'Few years' away from human-like AI, Google Chief makes startling revelation

Artificial general intelligence was deemed a "nuclear-level catastrophe" by almost 36% of AI professionals in a recent study.
Baba Tamim
File photo: Demis Hassabis, CEO of Google's DeepMind, an Alphabet company.
File photo: Demis Hassabis, CEO of Google's DeepMind, an Alphabet company.

Wikimedia Commons 

Artificial general intelligence (AGI), a machine intelligence that can comprehend the world as humans do, is closer than ever, according to startling revelations by Google's AI lab chief. 

AGI might be developed "within a decade," as per Demis Hassabis, the CEO of Google's DeepMind, an Alphabet company.

"I think we'll have very capable, very general systems in the next few years," Hassabis said while speaking at a conference organized by the Wall Street Journal on Tuesday. 

"I don't see any reason why that progress is going to slow down," he said, adding that the progress in the last few years has been phenomenal. 

Hassabis believes the AGI advancement may accelerate: "I think we could be just a few years, maybe within a decade away."

However, experts are still concerned that AGI could seriously harm society if not controlled and guided by human values.

The development of generative AI, which focuses on producing text or images based on specific prompts, results from the boom in AI funding in recent years. 

Meanwhile, scientists are already focusing on AGI in addition to generative artificial intelligence (AI).

Stanford study and the letter to pause AI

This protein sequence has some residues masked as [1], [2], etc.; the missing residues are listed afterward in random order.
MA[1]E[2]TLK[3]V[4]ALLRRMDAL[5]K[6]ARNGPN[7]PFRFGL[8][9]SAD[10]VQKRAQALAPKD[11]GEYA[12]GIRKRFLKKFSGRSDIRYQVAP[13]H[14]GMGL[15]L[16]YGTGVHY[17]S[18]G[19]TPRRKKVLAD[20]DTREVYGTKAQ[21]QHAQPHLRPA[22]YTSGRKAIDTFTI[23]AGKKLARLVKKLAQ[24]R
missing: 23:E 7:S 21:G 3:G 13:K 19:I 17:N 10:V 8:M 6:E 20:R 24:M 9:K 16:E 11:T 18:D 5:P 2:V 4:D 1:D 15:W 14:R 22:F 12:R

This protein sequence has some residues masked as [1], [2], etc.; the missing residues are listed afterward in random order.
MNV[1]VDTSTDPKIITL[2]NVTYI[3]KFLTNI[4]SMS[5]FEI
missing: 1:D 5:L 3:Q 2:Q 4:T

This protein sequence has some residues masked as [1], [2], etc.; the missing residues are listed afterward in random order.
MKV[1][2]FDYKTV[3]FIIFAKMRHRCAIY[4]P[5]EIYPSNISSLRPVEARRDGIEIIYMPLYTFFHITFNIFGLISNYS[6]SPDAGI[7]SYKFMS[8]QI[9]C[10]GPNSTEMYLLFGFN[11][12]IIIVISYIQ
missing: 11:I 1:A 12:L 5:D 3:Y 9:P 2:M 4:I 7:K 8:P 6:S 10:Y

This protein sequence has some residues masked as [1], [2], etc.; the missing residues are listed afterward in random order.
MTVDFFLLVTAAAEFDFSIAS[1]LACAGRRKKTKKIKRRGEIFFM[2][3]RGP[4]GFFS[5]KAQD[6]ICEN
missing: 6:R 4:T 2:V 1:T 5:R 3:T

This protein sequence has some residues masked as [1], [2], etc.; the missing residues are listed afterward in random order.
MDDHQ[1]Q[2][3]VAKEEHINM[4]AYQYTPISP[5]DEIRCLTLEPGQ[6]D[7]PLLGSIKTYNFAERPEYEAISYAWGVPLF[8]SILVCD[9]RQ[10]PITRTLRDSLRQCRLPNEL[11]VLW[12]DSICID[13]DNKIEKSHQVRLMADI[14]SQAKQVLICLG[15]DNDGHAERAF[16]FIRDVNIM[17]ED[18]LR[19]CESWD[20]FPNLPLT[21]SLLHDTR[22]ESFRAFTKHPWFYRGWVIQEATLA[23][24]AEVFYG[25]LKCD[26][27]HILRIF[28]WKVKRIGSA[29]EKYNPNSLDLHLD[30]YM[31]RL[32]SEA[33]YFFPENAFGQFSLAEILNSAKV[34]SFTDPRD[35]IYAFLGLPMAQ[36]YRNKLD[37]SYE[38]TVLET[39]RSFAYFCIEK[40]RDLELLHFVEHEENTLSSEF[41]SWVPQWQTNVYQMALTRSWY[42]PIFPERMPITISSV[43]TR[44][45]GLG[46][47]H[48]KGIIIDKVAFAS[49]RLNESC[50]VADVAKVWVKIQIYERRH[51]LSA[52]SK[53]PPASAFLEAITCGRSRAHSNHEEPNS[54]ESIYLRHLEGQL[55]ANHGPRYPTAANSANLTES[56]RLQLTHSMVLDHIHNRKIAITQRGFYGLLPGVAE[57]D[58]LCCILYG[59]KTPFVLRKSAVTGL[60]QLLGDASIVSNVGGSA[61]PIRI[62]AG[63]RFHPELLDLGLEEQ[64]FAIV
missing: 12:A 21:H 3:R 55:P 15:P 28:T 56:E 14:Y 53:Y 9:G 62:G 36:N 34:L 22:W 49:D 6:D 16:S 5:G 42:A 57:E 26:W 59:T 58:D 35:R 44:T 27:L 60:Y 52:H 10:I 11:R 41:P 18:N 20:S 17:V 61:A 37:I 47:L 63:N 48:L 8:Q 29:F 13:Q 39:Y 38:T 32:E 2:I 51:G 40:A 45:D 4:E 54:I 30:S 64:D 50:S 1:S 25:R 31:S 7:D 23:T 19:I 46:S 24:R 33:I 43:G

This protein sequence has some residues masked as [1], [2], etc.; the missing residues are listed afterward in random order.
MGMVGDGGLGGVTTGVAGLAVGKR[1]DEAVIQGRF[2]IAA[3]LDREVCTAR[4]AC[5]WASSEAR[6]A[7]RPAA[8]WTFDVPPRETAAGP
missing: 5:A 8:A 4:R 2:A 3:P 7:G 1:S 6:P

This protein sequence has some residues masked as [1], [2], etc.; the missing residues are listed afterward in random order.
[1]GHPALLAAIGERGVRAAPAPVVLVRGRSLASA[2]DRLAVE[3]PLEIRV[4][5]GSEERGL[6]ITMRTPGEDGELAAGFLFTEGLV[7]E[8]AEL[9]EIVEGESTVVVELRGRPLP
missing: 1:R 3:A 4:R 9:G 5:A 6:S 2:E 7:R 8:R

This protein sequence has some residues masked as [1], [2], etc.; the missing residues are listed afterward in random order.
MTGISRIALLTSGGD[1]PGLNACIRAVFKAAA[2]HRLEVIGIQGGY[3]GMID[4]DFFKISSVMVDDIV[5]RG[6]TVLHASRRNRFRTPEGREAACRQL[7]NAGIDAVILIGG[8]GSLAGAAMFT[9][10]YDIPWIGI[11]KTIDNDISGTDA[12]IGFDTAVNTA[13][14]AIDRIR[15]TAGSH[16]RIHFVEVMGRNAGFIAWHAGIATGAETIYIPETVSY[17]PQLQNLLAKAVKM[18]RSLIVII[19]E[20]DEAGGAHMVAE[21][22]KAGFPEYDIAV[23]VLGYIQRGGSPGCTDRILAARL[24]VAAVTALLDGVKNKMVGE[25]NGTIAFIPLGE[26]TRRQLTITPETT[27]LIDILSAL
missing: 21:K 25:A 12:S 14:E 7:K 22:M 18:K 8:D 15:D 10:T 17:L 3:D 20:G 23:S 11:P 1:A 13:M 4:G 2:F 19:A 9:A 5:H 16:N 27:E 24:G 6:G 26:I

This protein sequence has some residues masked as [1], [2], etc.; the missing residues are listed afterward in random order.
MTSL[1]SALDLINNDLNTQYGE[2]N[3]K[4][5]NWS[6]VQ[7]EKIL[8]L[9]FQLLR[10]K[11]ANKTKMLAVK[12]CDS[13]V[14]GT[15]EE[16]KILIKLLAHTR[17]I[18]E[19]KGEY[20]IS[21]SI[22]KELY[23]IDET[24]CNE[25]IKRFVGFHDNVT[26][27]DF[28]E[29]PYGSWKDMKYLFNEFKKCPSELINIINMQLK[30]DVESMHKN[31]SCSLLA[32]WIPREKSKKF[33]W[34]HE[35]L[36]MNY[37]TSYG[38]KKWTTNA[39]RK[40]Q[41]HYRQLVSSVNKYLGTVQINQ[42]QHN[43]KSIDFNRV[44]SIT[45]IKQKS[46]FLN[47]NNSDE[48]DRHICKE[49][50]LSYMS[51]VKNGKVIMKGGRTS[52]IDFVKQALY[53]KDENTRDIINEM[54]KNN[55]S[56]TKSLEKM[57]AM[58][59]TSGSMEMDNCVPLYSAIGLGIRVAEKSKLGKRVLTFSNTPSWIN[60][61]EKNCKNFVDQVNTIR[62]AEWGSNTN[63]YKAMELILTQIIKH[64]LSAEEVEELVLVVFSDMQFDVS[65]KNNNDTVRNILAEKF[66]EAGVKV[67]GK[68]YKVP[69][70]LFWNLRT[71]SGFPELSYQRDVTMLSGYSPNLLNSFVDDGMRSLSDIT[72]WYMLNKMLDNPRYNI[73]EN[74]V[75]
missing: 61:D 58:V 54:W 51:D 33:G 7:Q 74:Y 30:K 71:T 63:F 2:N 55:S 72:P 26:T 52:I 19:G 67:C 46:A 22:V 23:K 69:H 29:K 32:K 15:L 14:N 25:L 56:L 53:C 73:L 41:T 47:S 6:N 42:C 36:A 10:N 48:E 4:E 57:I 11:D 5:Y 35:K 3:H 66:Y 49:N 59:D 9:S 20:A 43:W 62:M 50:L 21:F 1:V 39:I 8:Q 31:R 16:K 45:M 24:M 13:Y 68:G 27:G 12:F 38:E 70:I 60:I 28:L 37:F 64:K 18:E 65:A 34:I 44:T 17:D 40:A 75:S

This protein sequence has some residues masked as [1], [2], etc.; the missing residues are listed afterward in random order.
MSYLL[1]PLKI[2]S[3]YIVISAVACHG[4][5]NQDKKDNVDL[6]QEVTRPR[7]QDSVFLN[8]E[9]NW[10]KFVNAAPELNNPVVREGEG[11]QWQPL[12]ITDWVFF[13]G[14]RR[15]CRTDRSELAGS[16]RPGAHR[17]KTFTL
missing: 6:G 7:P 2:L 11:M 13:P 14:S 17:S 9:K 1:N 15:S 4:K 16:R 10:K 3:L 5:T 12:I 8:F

In a study done by Stanford University last month, 56% of computer scientists and AI researchers claimed that AGI is now a reality. 

In contrast to generative AI, AGI is aware of what it says and does, reducing the likelihood of making incorrect or ambiguous statements.

Despite the advantages, some experts are worried about accelerating its development. 

AGI was deemed an "important concern" by almost 58% of AI professionals in the Stanford study, and 36% said it may result in a "nuclear-level catastrophe." 

Thousands of technologists and AI specialists signed an open letter in March calling for a six-month moratorium on developing advanced AI to emphasize ethics research. 

Elon Musk and Steve Wozniak, co-founders of Apple, were among those who signed the letter. 

Concerns about the dangers of unrestrained superhuman AI were expressed in the letter, which aimed to "pause AI" more potent than ChatGPT-4 for six months. 

DeepMind AI and Google's Ambitions

The recent merger of Google's primary AI research team with DeepMind and the appointment of Hassabis as CEO are both intended to hasten the company's progress toward AGI. 

Hassabis underlined that DeepMind's AGI research would not soon endanger society. 

The company's current goal is to incorporate AI into more goods, which would, in his opinion, be just as revolutionary as the first iPhone. 

Additionally, Hassabis stated that Google would responsibly create AGI and apply the "scientific method to "do very careful controlled experiments to understand what the underlying system does."

In a free-to-access database, DeepMind, which Google purchased in 2014, released over 200 million predictions after analyzing the structure of nearly every protein known at the time.

The company created technologies that reduced Google's energy costs by 40% and AI capable of identifying complicated eye disorders. 

AlphaFold, an AI system developed by DeepMind that predicted the structure of every protein known in the human genome, was another significant development with far-reaching implications for studying illness and therapeutics.

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